Tuesday, February 06, 2018

#ClassicsaDay #ClassicalFilmScore - Week 1

For the month of February 2018, some of the contributors to #ClassicaDay feed wanted to celebrate film. The Academy Awards are held in February, so it was a good time to share examples of classical music influencing film scores (and vice-versa).

There are many ways to look at that intersection. Some classical composers also wrote for film. Some film composers wrote classical works for the concert hall. Some classical music has become famous primarily because of its use in a film, and some film scores have been expanded into classical works.

Here were my selections for week one of #ClassicaDay #ClassicalFilmScore. I only post on the week days, and there were only two in the first week.)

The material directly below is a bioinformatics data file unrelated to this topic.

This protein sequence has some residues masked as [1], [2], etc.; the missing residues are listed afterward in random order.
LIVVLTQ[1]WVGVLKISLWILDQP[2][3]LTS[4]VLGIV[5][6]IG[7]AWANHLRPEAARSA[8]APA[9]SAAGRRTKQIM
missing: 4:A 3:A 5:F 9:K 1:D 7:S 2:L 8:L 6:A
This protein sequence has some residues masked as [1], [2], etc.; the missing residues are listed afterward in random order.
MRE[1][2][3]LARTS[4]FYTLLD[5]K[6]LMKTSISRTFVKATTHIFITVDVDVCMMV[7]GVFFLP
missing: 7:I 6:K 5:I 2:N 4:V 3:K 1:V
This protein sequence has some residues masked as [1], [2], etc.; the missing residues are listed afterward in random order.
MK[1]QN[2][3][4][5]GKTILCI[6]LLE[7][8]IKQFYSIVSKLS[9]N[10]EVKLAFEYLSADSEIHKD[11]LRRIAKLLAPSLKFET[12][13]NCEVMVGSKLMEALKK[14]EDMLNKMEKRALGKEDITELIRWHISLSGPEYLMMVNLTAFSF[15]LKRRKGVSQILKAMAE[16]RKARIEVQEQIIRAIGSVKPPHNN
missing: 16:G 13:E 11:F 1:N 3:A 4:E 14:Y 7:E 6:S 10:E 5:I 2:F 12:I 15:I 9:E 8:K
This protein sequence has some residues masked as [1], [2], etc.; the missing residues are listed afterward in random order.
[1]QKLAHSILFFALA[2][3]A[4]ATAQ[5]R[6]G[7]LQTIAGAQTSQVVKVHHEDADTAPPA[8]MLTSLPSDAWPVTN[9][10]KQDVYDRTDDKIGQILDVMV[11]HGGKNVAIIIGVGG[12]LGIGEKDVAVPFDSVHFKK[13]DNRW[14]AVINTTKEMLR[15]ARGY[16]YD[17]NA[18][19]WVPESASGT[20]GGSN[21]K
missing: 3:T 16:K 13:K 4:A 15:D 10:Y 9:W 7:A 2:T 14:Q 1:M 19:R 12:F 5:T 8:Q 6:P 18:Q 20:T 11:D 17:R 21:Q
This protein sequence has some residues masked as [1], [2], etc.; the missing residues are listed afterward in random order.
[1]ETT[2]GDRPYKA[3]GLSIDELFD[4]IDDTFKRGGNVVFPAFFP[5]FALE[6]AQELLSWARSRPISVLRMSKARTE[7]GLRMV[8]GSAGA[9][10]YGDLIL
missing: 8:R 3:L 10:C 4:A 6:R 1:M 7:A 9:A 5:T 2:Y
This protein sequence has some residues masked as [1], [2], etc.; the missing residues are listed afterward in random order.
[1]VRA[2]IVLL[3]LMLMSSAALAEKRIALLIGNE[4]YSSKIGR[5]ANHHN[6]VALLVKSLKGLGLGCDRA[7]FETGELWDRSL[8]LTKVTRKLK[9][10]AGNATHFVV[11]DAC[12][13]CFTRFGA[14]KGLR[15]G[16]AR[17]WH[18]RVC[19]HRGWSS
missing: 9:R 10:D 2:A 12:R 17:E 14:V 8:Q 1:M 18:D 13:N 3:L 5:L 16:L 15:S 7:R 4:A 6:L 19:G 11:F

Richard Addinsell (1904-1977) - Warsaw Concerto
(Dangerous Moonlight, 1941)

The "Warsaw Concerto" was composed for the 1941 film "Dangerous Moonlight." The story involves a shell-shocked combat pilot who was a piano virtuoso before the war. In the movie, the concerto's written during the Invasion of Poland (hence the name). The producers wanted Sergei Rachmaninoff to provide the music, but he declined. British composer Richard Addinsell provided the over the top score that became popular as a concert work.

Franz Liszt (1811-1886) - Les préludes
("Flash Gordon" 1936)

The 1854 work, Les préludes, was Franz Liszt's third tone poem. It was used in the opening credits (and some action scenes) in the 1936 Universal movie serial "Flash Gordon." Although the Flash Gordon serials enjoyed three times the normal serial budget, much of the soundtrack was culled from other sources. The score includes cues from the Universal music production library, Wagner's "Parsifal," and other classical works.

#ClassicalFilmScore Week 2

#ClassicalFilmScore Week 3

#ClassicalFilmScore Week 4

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